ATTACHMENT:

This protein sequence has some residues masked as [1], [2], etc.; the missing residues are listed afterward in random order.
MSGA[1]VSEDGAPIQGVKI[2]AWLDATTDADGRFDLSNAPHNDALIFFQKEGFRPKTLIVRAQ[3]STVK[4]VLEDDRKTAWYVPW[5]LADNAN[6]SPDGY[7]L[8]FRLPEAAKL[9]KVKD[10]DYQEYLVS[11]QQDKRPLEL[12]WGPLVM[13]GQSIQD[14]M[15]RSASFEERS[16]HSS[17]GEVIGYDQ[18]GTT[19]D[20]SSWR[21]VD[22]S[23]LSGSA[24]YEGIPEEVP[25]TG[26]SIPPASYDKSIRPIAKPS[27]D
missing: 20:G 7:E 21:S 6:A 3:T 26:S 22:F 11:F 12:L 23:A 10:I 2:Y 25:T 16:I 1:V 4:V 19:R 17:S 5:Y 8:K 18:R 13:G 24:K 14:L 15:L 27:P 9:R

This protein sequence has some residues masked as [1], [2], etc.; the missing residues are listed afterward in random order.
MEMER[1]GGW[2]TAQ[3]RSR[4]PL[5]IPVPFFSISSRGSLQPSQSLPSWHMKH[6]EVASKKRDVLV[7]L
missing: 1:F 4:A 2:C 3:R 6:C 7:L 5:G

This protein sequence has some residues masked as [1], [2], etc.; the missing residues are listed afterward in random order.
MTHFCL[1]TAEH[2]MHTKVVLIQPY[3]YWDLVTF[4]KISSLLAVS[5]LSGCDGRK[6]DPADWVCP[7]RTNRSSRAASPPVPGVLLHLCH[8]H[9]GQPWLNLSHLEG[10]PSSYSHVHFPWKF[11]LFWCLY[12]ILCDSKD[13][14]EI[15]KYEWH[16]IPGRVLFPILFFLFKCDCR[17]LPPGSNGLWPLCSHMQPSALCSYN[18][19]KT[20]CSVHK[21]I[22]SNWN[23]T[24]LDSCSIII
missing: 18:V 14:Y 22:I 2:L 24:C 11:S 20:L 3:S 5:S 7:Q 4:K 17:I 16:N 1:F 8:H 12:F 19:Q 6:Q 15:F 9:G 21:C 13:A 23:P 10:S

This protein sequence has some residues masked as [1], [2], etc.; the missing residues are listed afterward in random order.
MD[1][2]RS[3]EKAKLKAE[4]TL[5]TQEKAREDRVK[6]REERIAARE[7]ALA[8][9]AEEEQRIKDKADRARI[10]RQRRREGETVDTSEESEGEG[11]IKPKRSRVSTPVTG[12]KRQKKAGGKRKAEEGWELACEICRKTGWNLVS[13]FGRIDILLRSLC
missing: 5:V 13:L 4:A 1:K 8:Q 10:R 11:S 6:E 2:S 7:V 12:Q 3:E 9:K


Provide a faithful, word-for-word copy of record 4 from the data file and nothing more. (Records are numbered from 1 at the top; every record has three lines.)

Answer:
This protein sequence has some residues masked as [1], [2], etc.; the missing residues are listed afterward in random order.
MD[1][2]RS[3]EKAKLKAE[4]TL[5]TQEKAREDRVK[6]REERIAARE[7]ALA[8][9]AEEEQRIKDKADRARI[10]RQRRREGETVDTSEESEGEG[11]IKPKRSRVSTPVTG[12]KRQKKAGGKRKAEEGWELACEICRKTGWNLVS[13]FGRIDILLRSLC
missing: 5:V 13:L 4:A 1:K 8:Q 10:R 11:S 6:E 2:S 7:V 12:Q 3:E 9:K